Wednesday, December 23, 2009

First roller-coaster ride. Wasn't a fan.

We've been really very lucky.  No major problems thus far, everything moving quite smoothly along.  So it really was just a matter of time before something was going to happen...

Which was 3am last night.  The night nurse noticed that Meorah was stressing and having some problems.  She seemed unresponsive at times.  A host of tests were done:  blood tests, lung scans, abdominal don't want to mess around with a preemie.  Lungs came back fine, blood tests came back fine.  Abdominal scan came back with maybe something.  Repeat scan done 6 hours later, along with more blood work.  Again....possibly something, but hard to tell.  But, since radiology likes to be safe, they called it possible necrotizing enterocolits (NEC).

NEC is primarily seen in preemies, and is when parts of the intestinal tissue dies.  The direct cause is unknown, although there are many hypotheses.  All that is known is that it does hit preemies, comes on very suddenly, and often occurs about two weeks into life.  It seems to be less common in those being fed breastmilk compared to formula.  Complications include sepsis, perforation of the intestine, peritonitis, and intestinal obstruction.  There is a 25% mortality rate.  When a preemie is diagnosed, they are immediately taken off any feedings and are administered nutrients via IV.  Antibiotics are also given.  Sometimes it resolves and other times surgery can be done to remove the dead tissue and eventually re-attach.  Lifelong disability can also be a consequence, depending on the severity.

Since NEC can progress quickly, they immediately took Meorah off the NG tube and put in an IV for nutrition.  She also has an IV for antibiotics and was given scans and blood tests every 6 hours to check for progress.  When I saw her, the poor thing had her hands wrapped up with the IVs, was laying on her back, and was sleeping.  Her color was very mottled and 'off'.  When she did wake up, she was obviously stressed and kept trying to bring her hands to her face to self-soothe, but couldn't because of the IVs.  She also kept 'air-sitting', which is a preemie stress sign:  lifting the legs in the air so it looks like she is sitting.  Yawing as well, which is another stress sign.  It was really painful to see.  I used a flannel blanket and held her down to provide some support and also held a pacifier for her, which seemed to calm her down a little bit.  Still not ideal.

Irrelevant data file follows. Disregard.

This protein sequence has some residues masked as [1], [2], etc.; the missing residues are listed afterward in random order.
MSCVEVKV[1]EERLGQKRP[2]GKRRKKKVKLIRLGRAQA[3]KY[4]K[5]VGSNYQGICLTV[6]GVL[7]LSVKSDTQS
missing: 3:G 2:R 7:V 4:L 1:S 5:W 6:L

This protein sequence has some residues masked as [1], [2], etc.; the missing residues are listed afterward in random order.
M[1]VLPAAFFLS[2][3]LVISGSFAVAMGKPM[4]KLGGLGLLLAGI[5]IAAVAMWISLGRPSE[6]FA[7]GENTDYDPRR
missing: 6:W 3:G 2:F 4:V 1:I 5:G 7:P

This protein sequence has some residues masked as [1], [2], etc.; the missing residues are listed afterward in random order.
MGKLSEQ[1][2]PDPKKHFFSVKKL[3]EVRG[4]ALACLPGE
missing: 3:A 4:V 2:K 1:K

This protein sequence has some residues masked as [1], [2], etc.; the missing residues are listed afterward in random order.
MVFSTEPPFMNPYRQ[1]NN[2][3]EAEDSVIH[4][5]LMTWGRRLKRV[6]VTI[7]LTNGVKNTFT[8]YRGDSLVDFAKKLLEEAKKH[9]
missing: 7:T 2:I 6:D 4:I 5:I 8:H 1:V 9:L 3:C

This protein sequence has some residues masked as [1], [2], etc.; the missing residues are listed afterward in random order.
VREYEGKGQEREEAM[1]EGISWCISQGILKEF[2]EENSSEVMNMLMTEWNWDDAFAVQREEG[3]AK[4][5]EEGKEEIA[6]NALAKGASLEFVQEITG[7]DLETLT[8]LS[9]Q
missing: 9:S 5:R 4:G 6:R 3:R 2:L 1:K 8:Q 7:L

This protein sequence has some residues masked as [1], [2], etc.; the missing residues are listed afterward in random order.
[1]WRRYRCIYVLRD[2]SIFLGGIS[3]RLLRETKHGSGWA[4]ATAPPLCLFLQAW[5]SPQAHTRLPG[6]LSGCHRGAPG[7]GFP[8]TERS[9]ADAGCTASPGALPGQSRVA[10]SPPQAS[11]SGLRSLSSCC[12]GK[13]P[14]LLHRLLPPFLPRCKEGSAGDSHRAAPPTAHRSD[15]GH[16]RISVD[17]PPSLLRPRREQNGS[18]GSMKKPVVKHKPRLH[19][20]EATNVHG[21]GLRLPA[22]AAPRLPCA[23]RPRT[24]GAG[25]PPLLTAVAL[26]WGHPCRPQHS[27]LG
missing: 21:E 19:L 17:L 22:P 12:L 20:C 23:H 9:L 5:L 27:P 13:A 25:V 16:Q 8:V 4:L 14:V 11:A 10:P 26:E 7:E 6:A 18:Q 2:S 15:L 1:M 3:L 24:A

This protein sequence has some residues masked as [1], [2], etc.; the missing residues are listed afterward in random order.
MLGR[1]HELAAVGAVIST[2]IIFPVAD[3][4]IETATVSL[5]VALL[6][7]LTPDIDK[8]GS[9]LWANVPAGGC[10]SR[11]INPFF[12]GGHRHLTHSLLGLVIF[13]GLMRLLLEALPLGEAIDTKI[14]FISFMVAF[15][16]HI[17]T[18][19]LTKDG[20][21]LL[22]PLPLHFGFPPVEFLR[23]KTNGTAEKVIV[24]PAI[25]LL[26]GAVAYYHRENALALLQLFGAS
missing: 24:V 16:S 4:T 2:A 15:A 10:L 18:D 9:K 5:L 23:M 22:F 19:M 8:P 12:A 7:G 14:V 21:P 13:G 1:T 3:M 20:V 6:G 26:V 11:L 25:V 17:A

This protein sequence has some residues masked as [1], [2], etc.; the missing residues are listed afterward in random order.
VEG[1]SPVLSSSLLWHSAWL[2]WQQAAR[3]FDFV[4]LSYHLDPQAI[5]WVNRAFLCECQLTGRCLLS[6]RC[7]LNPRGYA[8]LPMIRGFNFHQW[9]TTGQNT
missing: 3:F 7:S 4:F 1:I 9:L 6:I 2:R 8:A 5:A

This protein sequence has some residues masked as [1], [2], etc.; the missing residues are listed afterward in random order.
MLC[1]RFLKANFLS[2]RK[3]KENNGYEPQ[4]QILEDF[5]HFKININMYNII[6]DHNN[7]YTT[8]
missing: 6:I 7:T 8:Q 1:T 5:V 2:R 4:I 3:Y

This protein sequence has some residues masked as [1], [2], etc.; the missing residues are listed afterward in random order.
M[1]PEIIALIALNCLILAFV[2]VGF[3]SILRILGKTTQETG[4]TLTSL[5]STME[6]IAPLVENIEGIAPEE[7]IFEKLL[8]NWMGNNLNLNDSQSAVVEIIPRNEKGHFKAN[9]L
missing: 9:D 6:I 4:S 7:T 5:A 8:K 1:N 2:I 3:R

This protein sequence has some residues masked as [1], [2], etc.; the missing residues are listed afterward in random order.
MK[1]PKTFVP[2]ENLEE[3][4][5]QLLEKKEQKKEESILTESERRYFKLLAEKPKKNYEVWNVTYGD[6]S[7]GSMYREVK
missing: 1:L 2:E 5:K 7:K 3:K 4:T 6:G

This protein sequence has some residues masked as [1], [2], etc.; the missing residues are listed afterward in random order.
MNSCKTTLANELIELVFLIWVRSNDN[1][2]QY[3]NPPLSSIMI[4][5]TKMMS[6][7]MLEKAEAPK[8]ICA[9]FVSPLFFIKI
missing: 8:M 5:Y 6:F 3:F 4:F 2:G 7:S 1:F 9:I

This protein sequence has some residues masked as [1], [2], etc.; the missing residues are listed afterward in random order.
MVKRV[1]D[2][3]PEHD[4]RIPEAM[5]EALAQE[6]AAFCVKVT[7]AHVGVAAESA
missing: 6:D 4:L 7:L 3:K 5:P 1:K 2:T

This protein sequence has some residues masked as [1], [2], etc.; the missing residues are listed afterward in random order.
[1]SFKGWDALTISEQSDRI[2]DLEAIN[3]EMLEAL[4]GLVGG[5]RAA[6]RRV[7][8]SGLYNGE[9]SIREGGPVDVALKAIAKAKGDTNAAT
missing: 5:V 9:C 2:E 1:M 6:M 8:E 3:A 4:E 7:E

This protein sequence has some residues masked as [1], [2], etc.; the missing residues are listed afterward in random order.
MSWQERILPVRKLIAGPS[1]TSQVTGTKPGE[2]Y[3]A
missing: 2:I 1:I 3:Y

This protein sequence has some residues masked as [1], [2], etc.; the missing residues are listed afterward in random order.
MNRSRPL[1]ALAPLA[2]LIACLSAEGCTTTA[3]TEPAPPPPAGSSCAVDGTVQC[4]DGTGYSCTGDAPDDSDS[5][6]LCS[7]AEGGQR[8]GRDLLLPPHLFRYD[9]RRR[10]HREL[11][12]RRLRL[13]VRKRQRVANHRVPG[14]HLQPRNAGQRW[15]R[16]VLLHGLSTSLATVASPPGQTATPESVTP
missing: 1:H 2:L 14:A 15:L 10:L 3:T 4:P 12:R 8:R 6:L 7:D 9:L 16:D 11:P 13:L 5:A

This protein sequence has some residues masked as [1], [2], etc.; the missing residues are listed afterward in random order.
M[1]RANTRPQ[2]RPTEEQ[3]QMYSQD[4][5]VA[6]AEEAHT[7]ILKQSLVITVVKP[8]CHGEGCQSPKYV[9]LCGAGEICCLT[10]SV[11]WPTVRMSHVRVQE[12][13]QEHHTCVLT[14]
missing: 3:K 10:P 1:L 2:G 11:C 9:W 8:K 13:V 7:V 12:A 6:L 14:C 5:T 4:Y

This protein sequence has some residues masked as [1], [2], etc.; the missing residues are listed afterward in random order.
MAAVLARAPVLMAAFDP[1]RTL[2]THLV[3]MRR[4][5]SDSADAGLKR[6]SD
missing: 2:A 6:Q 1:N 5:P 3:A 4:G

The only comforting thing was that her doc was actually not that concerned:  Meorah's blood work and vitals were completely normal.  It was his opinion that she was ok:  he had seen the scans and thought that radiology was just being overly cautious (what is a radiologist's favorite plant:  a hedge).  When I left, he had Meorah put back on feedings and off the IV nutrition.  He explained to me that having her off the nutrition for too long would actually hurt her as it would cause the intestinal villi (cells which absorb the nutrients) to diminish, causing future malabsorption issues.  So...we left knowing that things were 'stable' and probably ok, but that she would be getting another scan in the evening.

On our way home, Heidi (the day nurse) called and said radiology took another look at her scans and decided she was fine:  what they saw was stool.  She was really surprised that they acquiesced, given their track record of over-analyzing everything.  So, if they think she's fine, she must be.

Crisis somewhat averted.  We are still very nervous though, and probably will be for at least a few days. It was the first 'set back' that was substantial.  They say that the NICU is a roller-coaster.  I guess we just took our first ride on it.

I think I'd prefer the kid's play area and a more sedating ride, personally.  Not a fan of the roller-coaster.


  1. Thank goodness things are looking a-ok now. Hopefully, it was a short blip in the road. Love and Kisses!!

  2. Sorry you had to go through that Sarah. I am keeping your family in my thoughts and prayers. Thanks for sharing your situation with us.